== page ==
Potassium: Higher levels draw fluid into the muscle, so going too low on it prevents being your fullest.
Water: Much like sodium, too much water will bloat up under your skin, but not enough water and you’ll look very dry/lean, but not very full.
Sleep/Stress: Long hours of sleep and waking time spent under low-stress conditions usually reduces subcutaneous water storage and lets you look your driest. On the other hand, under-sleeping (even just the night before your peak attempt) or stressing out a ton can cause too much water accumulation under your skin and make you look softer than your best.
Most Muscular the AM of the shoot. Definitely reached a new level of dry here… 225lbs that morning.
To keep this really simple, we want to max out our glycogen stores and our sleep while keeping water, sodium, and potassium in the normal range and stress as low as possible. What does this mean in practice?
Well, that’s where things get personal. I didn’t use the term “complicated” because peaking isn’t as much complicated in theory as it is differential in personal application. What is enough glycogen for one person to fill out under certain conditions may be wildly different than another. Some people have much lower baselines of sodium and potassium than others, so simply giving them “the usual” amounts causes them bloating, and so on.
So far, the two big take-home messages on peaking: 1.) It’s only going to be a small effect so… you still have to be in great shape to look your best! 2.) While the general theory of peaking applies to everyone, personal applications can differ quite a bit between individuals.
My friends Jared Feather and Broderick Chavez not only helped me a lot with understanding the theory, but also on helping me apply it to my test-run. I was already in my best shape from 10 weeks of dieting, and I needed to look my best on the day of a photo/video shoot with Mike Rashid for a business venture we’re involved with. And the peak was done not just to get me to my best look on that date, but to help me figure out the personal variations that would work best for me when I next choose to compete in a bodybuilding show.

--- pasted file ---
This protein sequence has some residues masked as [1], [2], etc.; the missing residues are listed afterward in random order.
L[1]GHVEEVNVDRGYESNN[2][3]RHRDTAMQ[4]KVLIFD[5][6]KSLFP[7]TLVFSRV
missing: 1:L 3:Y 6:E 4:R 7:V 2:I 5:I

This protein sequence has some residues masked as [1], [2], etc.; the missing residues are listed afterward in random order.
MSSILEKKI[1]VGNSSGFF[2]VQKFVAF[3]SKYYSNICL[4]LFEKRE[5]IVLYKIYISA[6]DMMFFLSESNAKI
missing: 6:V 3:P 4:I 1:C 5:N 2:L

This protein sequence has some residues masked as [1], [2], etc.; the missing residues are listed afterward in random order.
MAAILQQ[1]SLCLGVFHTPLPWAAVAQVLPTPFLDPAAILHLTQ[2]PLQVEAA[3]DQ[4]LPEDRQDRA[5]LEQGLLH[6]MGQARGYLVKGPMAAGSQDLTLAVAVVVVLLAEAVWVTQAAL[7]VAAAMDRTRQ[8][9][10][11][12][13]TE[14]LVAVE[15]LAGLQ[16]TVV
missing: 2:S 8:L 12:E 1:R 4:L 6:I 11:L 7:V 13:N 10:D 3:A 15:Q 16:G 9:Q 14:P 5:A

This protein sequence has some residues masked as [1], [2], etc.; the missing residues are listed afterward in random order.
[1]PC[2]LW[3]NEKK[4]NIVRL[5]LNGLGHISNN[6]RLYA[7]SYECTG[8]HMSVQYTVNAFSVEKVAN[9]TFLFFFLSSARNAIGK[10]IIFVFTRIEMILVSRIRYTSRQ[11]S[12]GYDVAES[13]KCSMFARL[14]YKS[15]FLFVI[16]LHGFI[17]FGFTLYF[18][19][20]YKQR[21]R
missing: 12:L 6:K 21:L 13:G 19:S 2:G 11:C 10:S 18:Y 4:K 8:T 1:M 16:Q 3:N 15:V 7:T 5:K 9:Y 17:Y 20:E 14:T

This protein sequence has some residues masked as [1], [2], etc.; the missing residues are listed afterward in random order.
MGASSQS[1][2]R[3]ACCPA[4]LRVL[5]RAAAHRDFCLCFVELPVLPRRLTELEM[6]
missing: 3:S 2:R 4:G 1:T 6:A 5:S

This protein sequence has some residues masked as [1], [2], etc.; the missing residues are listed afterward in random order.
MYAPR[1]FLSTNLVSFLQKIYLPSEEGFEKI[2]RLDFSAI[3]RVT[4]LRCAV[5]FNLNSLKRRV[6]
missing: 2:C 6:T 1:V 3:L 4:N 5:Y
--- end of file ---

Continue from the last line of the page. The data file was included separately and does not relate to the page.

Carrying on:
A cool side shot with some leg graininess perhaps?
Here’s a brief summary of what we did for me, and some comments on how well it worked.
1.) I started loading water and salt 1.5 weeks out. 2.5 gallons of water and like 5g of salt per day. HOLY BLOAT. This had me puff up big time within a couple of days, but by the end, I was back to being my normal not-bloated self WHILE STILL TAKING IN THAT MUCH WATER AND SALT. This of course means that I was peeing like once every hour, no joke. The flight from Philly to Miami for the video shoot was lots of fun haha.
The purpose of this water and salt load was to get my anti-diuretic hormones (the ones designed to hold water on your body and prevent you from dehydrating) to go through a negative feedback loop and relax their effects. It worked like a charm. Once I resumed normal water consumption about 18 hours before the shoot, I continued to pee like crazy for most of that time. Since I was already back to relatively normal subcutaneous water levels before the 18 hours, I looked extra dry during the shoot.